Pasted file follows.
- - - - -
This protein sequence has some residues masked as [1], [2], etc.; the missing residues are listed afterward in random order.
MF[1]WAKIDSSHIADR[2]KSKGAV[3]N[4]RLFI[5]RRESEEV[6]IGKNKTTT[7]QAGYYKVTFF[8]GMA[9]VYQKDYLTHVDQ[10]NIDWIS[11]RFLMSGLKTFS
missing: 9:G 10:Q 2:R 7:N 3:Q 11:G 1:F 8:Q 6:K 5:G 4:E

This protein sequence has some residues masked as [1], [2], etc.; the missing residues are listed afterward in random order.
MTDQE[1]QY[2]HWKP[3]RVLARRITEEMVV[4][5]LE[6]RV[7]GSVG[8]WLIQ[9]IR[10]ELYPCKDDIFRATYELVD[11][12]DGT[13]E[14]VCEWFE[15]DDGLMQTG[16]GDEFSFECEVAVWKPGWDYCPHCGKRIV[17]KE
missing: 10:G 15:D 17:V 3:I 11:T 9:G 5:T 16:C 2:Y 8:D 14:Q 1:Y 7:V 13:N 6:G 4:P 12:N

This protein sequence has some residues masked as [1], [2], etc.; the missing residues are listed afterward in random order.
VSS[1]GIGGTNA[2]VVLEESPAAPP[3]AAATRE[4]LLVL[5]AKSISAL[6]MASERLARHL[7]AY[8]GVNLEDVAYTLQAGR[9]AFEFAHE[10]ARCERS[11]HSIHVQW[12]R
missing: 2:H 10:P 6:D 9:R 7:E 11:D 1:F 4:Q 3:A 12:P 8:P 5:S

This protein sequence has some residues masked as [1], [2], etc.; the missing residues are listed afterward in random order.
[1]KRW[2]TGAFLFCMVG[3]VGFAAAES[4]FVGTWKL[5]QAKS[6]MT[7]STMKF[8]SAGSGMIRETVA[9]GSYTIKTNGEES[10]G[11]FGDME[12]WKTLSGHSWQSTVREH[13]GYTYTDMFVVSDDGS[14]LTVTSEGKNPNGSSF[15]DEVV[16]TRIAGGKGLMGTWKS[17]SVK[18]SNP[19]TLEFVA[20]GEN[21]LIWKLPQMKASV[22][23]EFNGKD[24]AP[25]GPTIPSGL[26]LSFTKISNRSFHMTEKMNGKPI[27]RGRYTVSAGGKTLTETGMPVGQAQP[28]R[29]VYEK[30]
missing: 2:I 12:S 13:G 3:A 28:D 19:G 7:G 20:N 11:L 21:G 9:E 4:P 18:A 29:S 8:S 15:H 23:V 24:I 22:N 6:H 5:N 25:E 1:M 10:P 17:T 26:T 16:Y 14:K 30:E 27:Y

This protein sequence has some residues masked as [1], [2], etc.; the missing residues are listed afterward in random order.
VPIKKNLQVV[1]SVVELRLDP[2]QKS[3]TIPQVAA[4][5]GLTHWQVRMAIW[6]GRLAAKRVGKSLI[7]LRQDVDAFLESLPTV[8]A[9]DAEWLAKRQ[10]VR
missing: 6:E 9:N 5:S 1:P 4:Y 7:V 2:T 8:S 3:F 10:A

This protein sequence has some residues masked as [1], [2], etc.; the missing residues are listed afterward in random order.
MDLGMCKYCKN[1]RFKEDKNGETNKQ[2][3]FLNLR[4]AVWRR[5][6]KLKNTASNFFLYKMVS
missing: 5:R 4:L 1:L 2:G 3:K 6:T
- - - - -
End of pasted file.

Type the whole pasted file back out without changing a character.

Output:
This protein sequence has some residues masked as [1], [2], etc.; the missing residues are listed afterward in random order.
MF[1]WAKIDSSHIADR[2]KSKGAV[3]N[4]RLFI[5]RRESEEV[6]IGKNKTTT[7]QAGYYKVTFF[8]GMA[9]VYQKDYLTHVDQ[10]NIDWIS[11]RFLMSGLKTFS
missing: 9:G 10:Q 2:R 7:N 3:Q 11:G 1:F 8:Q 6:K 5:G 4:E

This protein sequence has some residues masked as [1], [2], etc.; the missing residues are listed afterward in random order.
MTDQE[1]QY[2]HWKP[3]RVLARRITEEMVV[4][5]LE[6]RV[7]GSVG[8]WLIQ[9]IR[10]ELYPCKDDIFRATYELVD[11][12]DGT[13]E[14]VCEWFE[15]DDGLMQTG[16]GDEFSFECEVAVWKPGWDYCPHCGKRIV[17]KE
missing: 10:G 15:D 17:V 3:I 11:T 9:G 5:T 16:C 2:Y 8:D 14:Q 1:Y 7:V 13:N 6:G 4:P 12:N

This protein sequence has some residues masked as [1], [2], etc.; the missing residues are listed afterward in random order.
VSS[1]GIGGTNA[2]VVLEESPAAPP[3]AAATRE[4]LLVL[5]AKSISAL[6]MASERLARHL[7]AY[8]GVNLEDVAYTLQAGR[9]AFEFAHE[10]ARCERS[11]HSIHVQW[12]R
missing: 2:H 10:P 6:D 9:R 7:E 11:D 1:F 4:Q 3:A 12:P 8:P 5:S

This protein sequence has some residues masked as [1], [2], etc.; the missing residues are listed afterward in random order.
[1]KRW[2]TGAFLFCMVG[3]VGFAAAES[4]FVGTWKL[5]QAKS[6]MT[7]STMKF[8]SAGSGMIRETVA[9]GSYTIKTNGEES[10]G[11]FGDME[12]WKTLSGHSWQSTVREH[13]GYTYTDMFVVSDDGS[14]LTVTSEGKNPNGSSF[15]DEVV[16]TRIAGGKGLMGTWKS[17]SVK[18]SNP[19]TLEFVA[20]GEN[21]LIWKLPQMKASV[22][23]EFNGKD[24]AP[25]GPTIPSGL[26]LSFTKISNRSFHMTEKMNGKPI[27]RGRYTVSAGGKTLTETGMPVGQAQP[28]R[29]VYEK[30]
missing: 2:I 12:S 13:G 3:A 28:D 19:G 7:G 20:N 11:L 21:G 9:E 4:P 18:A 29:S 8:S 15:H 23:V 24:I 22:N 6:H 5:N 25:E 1:M 10:P 17:T 26:T 16:Y 14:K 30:E 27:Y

This protein sequence has some residues masked as [1], [2], etc.; the missing residues are listed afterward in random order.
VPIKKNLQVV[1]SVVELRLDP[2]QKS[3]TIPQVAA[4][5]GLTHWQVRMAIW[6]GRLAAKRVGKSLI[7]LRQDVDAFLESLPTV[8]A[9]DAEWLAKRQ[10]VR
missing: 6:E 9:N 5:S 1:P 4:Y 7:V 2:T 8:S 3:F 10:A

This protein sequence has some residues masked as [1], [2], etc.; the missing residues are listed afterward in random order.
MDLGMCKYCKN[1]RFKEDKNGETNKQ[2][3]FLNLR[4]AVWRR[5][6]KLKNTASNFFLYKMVS
missing: 5:R 4:L 1:L 2:G 3:K 6:T